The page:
If System Center is your management platform of choice, then you’ll be able to monitor ALL your infrastructures (physical and virtual – Hyper-V and VMware) and manage your alerts from a single tool, with no need to multiply your management systems. You’ll make one more step toward ending the complexity of heterogeneous environments. As part of the System Center 2012 Launch, Veeam now offers 10 free perpetual licenses of the Veeam Management Pack to any System Center 2012 customer.
Got System Center? Got VMware? Just ask for your free Veeam MP licenses now and link them together!
For more information, please visit: http://www.veeam.com/sc2012 .If you have any questions, please speak to Nicolas Savides (firstname.lastname@example.org) and Julie Caulfield (email@example.com).
When we were at TechEd Europe we were looking for those things that some of you may have missed and the things that were a bit out of the ordinary.
We managed to persuade one of the Office 365 team to take us on a virtual tour of their data centre which they had in Lego format at the event. This is probably as close to a real tour of a Microsoft data centre as you can get as camera’s are not allowed inside the real ones!
Find out more about Office 365 or and try out the new Office release.
Colin Chaplin is a freelance IT Consultant specializing in IT transformation projects involving Microsoft software, and very occasional blogger (http://colinchaplin.wordpress.com/). If you cut him in half, it would probably say 'infrastructure'
Microsoft do a pretty good job of getting knowledge ‘out there’ to us techs; there’s formal documentation, blogs direct from the people that put it together, quick-start documentation – in just about any format you want. Best of all, it’s not hidden away behind a support contract login, It’s one Search away from locating it.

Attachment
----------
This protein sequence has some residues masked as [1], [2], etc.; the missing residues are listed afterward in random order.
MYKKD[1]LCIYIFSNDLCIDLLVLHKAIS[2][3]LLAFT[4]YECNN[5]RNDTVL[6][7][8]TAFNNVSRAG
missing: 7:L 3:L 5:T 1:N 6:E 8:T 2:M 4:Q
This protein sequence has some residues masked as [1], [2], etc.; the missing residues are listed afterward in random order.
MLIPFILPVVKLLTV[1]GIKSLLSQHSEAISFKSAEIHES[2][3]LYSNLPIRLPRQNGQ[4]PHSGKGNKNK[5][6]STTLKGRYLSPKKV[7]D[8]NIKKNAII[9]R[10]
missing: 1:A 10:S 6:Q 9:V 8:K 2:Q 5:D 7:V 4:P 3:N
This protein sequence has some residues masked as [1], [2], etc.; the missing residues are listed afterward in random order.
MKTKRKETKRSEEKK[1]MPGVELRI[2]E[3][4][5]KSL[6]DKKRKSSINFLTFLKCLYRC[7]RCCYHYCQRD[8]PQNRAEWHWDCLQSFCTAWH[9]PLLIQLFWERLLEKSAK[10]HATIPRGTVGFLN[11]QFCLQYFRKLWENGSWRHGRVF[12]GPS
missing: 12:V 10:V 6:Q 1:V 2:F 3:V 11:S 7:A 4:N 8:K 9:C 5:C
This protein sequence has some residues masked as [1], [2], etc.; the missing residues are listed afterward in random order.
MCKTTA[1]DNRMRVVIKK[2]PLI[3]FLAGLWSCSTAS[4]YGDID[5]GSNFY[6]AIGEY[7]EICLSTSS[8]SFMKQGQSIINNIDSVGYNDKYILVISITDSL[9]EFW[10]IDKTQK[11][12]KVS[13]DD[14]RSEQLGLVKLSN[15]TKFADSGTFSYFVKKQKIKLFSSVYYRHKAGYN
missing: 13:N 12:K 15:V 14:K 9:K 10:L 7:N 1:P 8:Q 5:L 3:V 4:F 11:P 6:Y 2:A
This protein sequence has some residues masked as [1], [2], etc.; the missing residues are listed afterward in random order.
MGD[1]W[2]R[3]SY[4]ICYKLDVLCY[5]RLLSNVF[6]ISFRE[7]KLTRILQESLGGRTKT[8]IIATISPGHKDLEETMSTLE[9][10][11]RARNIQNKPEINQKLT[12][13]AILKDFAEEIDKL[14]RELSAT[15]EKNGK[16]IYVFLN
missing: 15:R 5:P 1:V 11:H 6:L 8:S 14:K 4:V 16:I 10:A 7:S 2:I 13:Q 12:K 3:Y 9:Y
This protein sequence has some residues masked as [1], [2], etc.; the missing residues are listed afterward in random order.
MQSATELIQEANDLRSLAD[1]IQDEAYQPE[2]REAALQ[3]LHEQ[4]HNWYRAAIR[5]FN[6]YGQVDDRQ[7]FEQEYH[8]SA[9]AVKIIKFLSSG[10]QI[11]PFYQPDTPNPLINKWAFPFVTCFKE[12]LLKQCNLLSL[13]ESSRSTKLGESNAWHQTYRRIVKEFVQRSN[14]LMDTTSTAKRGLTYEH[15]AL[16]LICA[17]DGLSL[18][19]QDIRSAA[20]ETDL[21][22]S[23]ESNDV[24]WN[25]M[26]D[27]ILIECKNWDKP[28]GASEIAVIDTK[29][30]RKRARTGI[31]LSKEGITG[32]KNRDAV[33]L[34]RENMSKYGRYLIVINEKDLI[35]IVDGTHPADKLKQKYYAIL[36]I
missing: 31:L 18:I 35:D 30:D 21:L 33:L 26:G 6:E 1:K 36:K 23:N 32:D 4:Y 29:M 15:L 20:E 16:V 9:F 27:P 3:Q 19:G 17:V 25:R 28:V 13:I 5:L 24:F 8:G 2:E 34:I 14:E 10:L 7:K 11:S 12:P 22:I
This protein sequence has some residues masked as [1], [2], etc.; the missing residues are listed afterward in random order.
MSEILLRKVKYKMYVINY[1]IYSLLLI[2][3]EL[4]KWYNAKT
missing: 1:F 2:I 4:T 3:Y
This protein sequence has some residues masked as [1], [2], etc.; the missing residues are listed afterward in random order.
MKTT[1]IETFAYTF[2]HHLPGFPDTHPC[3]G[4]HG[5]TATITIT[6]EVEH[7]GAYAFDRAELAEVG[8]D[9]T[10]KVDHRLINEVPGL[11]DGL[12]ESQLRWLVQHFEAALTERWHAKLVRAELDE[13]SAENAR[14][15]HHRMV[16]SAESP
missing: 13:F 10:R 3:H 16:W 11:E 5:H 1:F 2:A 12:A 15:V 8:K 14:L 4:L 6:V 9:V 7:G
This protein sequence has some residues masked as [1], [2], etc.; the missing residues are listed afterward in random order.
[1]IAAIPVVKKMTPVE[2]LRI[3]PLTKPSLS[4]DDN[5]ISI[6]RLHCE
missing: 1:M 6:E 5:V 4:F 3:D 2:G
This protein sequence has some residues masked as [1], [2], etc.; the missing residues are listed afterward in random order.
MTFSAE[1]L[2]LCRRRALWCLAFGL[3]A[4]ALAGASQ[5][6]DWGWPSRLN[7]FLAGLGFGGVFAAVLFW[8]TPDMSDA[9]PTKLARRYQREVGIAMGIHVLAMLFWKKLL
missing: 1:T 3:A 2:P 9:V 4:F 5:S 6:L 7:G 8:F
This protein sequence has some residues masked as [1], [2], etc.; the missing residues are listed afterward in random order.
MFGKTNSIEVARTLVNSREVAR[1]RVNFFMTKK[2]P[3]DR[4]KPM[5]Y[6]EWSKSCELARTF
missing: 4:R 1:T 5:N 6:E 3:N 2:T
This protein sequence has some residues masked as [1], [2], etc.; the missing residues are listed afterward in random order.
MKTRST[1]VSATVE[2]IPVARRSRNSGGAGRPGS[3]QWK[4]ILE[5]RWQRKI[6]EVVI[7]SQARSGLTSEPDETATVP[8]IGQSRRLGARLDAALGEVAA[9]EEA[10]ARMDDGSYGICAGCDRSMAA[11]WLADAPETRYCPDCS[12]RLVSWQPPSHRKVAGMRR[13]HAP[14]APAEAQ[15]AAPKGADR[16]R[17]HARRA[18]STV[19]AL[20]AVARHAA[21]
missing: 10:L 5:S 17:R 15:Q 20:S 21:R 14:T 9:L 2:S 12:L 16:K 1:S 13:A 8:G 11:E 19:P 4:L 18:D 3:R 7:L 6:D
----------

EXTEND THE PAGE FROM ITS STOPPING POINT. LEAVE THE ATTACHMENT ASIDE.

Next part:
So, if you’re planning an Exchange 2010 migration, you’re probably familiar with the term ‘you had me at ehlo’ and various books with a blue/black cover.
But there’s no substitute for experience, and although no two migrations are ever the same, here’s my top list of my ‘surprises’ from an email migration running into the tens of thousands of mailboxes. You may never encounter them, nor may I again, but maybe, just maybe it’ll save you a 1AM conference call…
1) You really, really need to understand your user profile Don’t rely on the Microsoft defaults provided with the Calculator. You have, I assume, an Exchange environment already, and that you can go out there and measure. Once you have these stats, you might find that the idea of hosting 20,000 mailboxes on the old P3 laptop you’ve found in the corner of the office isn’t going to fly. Or more likely, you will find that your initially generous assumptions about deleted item retention and mailbox recovery might need to be trimmed a bit, and log file disks and required IOPS bumped a little. Or a lot.
2) Firewalls need love, too.
Traditionally, a firewall would be put between the bad guys on the internet, and the internal network, and perhaps some partner organisations. However, in a diverse network arrangement, it’s quite common that there might be a firewall between your internal client machines and your CAS’. Your firewall guys will be wise to the fact that a ‘traditional’ outlook client connection uses MAPI based on RPC, in which we’ll look to use TCP/135 and high ports. So, bang the protocols and destination IP addresses in the firewall, and away we go?!